What makes that useage even more baffling was Bylsma's comment on Sunday that he expects Bennett to be a top-six forward and Despres a top-four defenseman next season, roles they should have probably already been playing in. If they're good enough to play that sort of a role four months from now, why weren't they good enough a week ago? Especially when veterans like Engelland, Eaton, Morrow, and Jarome Iginla were struggling so much.
Are these mistakes enough to cost a coach his job? They're costly, but they can be corrected, especially if he actually follows through with giving the younger guys meaningful roles next season. A report surfaced from the New York Post over the weekend that owner Mario Lemieux could force a change but that seems to be more speculation (or just flat out wrong) than reality. I don't think a change is coming and I'd expect that when the 2013-14 season begins it will in fact be Bylsma behind Pittsburgh's bench.
But the coach isn't the only major decision that the front office may have to make this summer.
And the line combinations and defense pairings aren't the only spot the coaching staff has to worry about.
1) What to do with Marc-Andre Fleury?
To hear Bylsma talk, Marc-Andre Fleury will continue to be the Penguins' No. 1 goalie next season.
"Marc-Andre Fleury is a guy who's going to come back to our team, and he's going to be the No. 1 goalie," Bylsma said on Sunday. "He's going to be our franchise goalie. He's going to be this franchise's goalie."
Based on the way the goaltending situation played out in Pittsburgh this postseason (and the three postseasons prior to this one) it's more than a little hard to fathom how that is even possible.
Tomas Vokoun took the starting job away from Fleury midway through the first round against the New York Islanders and not only never looked back -- not even after his worst start of the postseason in Game 2 of the Eastern Conference final -- but may have also been the single biggest reason the Penguins made it as far as they did. To easily toss that aside and dismiss the possibility of him being the starter in 2013-14 (when he's still under contract for $2 million against the salary cap) is more than a little bizarre.
It's not like Vokoun is just some guy that came out of nowhere without a track record. Vokoun has been one of the best goalies in the NHL for nearly a decade and even at 36 has shown he's still capable of playing at a high level.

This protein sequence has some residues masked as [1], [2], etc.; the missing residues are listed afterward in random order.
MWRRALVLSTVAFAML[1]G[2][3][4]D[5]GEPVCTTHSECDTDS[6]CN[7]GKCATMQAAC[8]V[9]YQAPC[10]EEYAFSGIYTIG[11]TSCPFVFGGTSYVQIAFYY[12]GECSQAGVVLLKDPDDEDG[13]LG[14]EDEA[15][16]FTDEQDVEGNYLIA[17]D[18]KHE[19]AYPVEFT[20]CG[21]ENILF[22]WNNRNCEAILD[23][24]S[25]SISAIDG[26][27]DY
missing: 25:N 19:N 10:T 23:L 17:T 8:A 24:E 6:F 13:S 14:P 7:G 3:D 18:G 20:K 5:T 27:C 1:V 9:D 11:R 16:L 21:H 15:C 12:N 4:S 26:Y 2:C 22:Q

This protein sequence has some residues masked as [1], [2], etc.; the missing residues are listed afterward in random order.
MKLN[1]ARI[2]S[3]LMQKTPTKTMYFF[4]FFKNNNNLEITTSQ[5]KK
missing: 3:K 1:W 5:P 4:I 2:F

Those are obviously strong words from Bylsma when it comes to the position, but the bigger question that remains is whether or not the front office agrees and will still keep Fleury on the roster. Bylsma can plan on starting him (or say he's going to start him) all he wants, but if the front office decides to go in a different direction, well, that pretty much makes the decision for the coach an easy one.
The Penguins have a couple of new contracts to work out this summer (more on that in a minute) and cap space could be an issue over the next two years. Fleury is scheduled to count $5 million against the cap in each of the next two seasons and the front office has to seriously ask itself if that's the best possible use of that cap space.
Even with Bylsma's strong support of Fleury on Sunday there's enough evidence to suggest there may in fact be some sort of confidence issue when it comes to the front office. They'll never admit it publically, but if the Penguins were fully satisfied with his play before this season then why was their very first move last summer to go out and acquire an established goalie like Vokoun (again, one of the best in the NHL) and then give a two-year, $4 million contract?
That makes him the highest paid "backup" in the NHL. It's more than a few starters make. And despite what you might hear, that's not a contract you pay a player to simply "give your starter a break during" the regular season. That's a contract you give to a guy that could end up being your starter at some point. It's an opportunity that Vokoun may have in fact earned.
Moreover, what sort of accountability is there if you go back to Fleury after his fourth straight sub-par postseason performance and after Vokoun did everything that was asked of him (and more)? If that's the way it plays out, it's almost as if performance doesn't really matter.
Looking at their careers head-to-head Vokoun has posted better numbers (save percentage, even-strength save percentage) almost every year since 2005. I know Fleury has the Stanley Cup ring in his corner, but let's face it, four years ago is an eternity in the world of professional sports.
Trading him wouldn't be easy, not necessarily due to his ability or even his production, but if for no other reason than there aren't a ton of teams in the market for a new starting goalie. And there might be equal (or better) options available in free agency (Mike Smith, Niklas Backstrom, maybe Anton Khudobin) that wouldn't require a team to give up assets if it's looking for a new starter.